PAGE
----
The view from the top of IT with TechWorld Editor Rohan Pearce
While you have undoubtedly heard all the gloom and doom stories regarding individuals using personally owned devices or personally controlled cloud services like Dropbox, SkyDrive, Google Drive, Idrive, Evernote and similar services, don't forget the law of unintended consequences.
By Alan Brill, Senior Managing Director, and Jonathan Fairtlough, Managing Director, Kroll | 05 December, 2013 16:12
Bring Your Own Cloud (BYOC) is often associated with personal services that raise questions about everything from security to business service expectations, but if plan adequately you can get what you need without jeopardizing services or security.
By Alan Conley, CTO of Zenoss | 26 September, 2013 18:24
Trust, applied to the cloud, means that, even though organizations no longer have physical custody of their files, by embedding security into the document itself they have the means to secure sensitive documents so that they can be shared and still remain private.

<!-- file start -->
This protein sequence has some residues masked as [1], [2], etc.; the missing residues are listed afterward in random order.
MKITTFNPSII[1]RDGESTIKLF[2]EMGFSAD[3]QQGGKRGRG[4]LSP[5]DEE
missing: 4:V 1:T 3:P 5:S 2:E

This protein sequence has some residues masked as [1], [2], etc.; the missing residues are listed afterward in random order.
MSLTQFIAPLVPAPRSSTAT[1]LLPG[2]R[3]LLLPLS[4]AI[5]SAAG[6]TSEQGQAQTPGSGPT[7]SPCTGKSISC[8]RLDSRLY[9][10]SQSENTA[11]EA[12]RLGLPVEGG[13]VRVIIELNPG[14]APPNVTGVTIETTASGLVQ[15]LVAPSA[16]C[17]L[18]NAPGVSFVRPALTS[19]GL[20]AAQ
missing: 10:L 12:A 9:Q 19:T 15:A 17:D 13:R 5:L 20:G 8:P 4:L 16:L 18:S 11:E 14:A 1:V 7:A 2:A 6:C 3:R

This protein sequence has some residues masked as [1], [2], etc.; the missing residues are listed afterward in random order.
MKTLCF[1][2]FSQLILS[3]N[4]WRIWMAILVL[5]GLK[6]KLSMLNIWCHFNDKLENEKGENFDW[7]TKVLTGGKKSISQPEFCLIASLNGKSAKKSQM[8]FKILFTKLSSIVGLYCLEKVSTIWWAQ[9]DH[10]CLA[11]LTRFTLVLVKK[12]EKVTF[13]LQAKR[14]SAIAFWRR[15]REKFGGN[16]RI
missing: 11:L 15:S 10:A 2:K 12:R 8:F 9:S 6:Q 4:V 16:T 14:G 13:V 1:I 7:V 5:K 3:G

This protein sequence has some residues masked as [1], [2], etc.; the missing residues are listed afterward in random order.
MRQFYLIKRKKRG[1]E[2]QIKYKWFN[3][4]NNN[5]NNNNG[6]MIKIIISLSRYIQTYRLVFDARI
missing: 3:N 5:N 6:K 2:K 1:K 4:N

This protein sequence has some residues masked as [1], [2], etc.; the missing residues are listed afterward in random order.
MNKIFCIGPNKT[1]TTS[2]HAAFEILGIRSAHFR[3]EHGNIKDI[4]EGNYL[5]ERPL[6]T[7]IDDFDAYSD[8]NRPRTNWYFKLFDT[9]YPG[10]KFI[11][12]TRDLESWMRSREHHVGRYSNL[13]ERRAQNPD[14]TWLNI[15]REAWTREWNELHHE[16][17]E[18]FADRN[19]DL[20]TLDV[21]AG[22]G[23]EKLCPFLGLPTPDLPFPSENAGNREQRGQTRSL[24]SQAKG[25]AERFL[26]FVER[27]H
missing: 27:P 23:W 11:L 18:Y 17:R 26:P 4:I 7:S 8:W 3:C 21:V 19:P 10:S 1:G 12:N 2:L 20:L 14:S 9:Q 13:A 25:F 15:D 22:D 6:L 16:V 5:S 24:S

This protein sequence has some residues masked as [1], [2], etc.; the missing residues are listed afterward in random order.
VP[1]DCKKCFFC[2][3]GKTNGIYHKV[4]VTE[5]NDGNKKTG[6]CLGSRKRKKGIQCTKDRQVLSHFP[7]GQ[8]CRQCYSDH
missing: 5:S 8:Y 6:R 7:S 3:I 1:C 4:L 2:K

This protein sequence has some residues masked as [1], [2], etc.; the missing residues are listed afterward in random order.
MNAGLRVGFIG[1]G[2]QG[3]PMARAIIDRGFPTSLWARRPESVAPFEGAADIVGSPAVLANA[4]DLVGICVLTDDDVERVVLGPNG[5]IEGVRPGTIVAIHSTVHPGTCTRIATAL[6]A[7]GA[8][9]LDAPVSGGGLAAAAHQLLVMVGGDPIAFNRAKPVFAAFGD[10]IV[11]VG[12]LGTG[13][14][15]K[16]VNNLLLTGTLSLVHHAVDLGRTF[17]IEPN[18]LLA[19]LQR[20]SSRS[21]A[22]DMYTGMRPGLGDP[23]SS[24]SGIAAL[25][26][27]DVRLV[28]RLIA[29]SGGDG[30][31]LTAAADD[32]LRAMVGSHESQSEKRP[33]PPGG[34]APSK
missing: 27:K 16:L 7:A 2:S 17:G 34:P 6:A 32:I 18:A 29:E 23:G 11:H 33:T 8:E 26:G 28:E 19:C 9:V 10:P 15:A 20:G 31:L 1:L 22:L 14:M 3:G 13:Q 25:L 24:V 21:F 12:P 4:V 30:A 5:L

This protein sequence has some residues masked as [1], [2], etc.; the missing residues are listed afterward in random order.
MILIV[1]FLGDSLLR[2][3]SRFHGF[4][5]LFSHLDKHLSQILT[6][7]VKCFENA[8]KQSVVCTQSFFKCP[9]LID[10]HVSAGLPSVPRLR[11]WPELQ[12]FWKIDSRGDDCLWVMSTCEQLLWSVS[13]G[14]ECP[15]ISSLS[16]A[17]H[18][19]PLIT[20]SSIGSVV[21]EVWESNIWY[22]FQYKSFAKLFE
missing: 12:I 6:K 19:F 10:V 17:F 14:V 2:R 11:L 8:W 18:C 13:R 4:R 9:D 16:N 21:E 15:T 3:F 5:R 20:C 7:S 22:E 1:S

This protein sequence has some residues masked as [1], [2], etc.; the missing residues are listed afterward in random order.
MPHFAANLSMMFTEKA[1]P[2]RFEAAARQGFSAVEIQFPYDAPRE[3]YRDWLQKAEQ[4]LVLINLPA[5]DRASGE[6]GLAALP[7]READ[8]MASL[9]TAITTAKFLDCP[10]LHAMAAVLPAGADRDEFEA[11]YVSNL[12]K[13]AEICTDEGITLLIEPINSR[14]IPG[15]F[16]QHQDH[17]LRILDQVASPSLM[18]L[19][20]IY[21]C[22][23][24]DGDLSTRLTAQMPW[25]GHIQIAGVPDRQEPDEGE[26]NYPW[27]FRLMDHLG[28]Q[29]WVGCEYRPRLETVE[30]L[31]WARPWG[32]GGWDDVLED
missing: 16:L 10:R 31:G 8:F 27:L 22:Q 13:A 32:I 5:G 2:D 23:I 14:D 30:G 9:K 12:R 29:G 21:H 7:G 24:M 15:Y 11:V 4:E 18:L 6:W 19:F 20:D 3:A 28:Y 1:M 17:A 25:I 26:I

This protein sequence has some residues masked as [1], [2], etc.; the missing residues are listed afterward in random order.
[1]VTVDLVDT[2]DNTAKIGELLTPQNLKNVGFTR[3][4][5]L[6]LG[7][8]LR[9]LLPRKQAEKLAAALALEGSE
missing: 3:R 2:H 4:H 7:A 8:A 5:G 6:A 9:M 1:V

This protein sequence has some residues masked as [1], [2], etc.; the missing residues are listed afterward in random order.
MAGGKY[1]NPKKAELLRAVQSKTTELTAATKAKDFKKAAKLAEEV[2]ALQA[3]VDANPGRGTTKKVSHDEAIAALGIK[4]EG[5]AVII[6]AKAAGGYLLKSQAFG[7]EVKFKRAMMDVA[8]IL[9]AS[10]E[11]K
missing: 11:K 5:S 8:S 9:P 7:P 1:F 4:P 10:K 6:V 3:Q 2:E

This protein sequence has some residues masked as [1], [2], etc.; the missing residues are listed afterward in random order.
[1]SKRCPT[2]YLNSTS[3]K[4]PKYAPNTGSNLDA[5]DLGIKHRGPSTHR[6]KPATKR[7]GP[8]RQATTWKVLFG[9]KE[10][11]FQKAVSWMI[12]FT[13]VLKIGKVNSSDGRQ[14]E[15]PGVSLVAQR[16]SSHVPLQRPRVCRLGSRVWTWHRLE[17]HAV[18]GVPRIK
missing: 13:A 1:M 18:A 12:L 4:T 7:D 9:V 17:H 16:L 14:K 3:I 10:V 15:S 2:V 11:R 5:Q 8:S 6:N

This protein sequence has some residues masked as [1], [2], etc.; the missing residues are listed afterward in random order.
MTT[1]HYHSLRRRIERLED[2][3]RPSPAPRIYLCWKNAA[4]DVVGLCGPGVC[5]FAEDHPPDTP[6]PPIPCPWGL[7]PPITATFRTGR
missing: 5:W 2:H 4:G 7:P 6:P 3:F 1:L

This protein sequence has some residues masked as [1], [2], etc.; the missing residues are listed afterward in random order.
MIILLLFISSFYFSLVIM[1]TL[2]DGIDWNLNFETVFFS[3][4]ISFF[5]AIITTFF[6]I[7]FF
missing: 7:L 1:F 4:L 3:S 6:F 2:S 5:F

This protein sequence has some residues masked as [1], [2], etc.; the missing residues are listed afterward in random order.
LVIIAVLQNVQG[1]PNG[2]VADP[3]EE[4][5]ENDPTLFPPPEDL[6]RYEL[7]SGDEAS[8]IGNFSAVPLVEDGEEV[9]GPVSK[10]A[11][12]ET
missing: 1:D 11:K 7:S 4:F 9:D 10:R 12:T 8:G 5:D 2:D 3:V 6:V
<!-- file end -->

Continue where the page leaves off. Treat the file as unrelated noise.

By Jieming Zhu, CEO, AlephCloud | 26 September, 2013 16:10
Picture this: You're sitting down
By Patrick Miller | 14 January, 2011 01:11
Cloud storage has become increasingly popular, both for individuals and companies, as a place to stash everything from tax records to family photos. Services such as Dropbox, Box, SugarSync or Google Drive offer the chance to easily store your data and then access it from any of your devices.
By Brian Nadel | 28 May, 2013 14:42
Our manager finds the time and opportunity to cross a few nagging items off of his to-do list.
By Mathias Thurman | 22 April, 2013 10:04
The first half of 2012 was pretty bad - from the embarrassing hack of a conversation between the FBI and Scotland Yard to a plethora of data breaches - and the second half wasn't much better, with events including Symantec's antivirus update mess and periodic attacks from hactivists at Anonymous.
By Ellen Messmer | 10 December, 2012 17:57
It’s estimated that more than 50 million people have used public cloud storage services such as Dropbox to share and exchange files. Public cloud services are so easy to use that their openness can undermine existing IT policies regarding the transmission of confidential data. With data volumes threatening to overwhelm onsite storage, IT managers are looking to find a solution that’s affordable and secure. This paper details a simple three-step approach to helping users manage access to the public cloud without placing your data or your business at risk. Read on.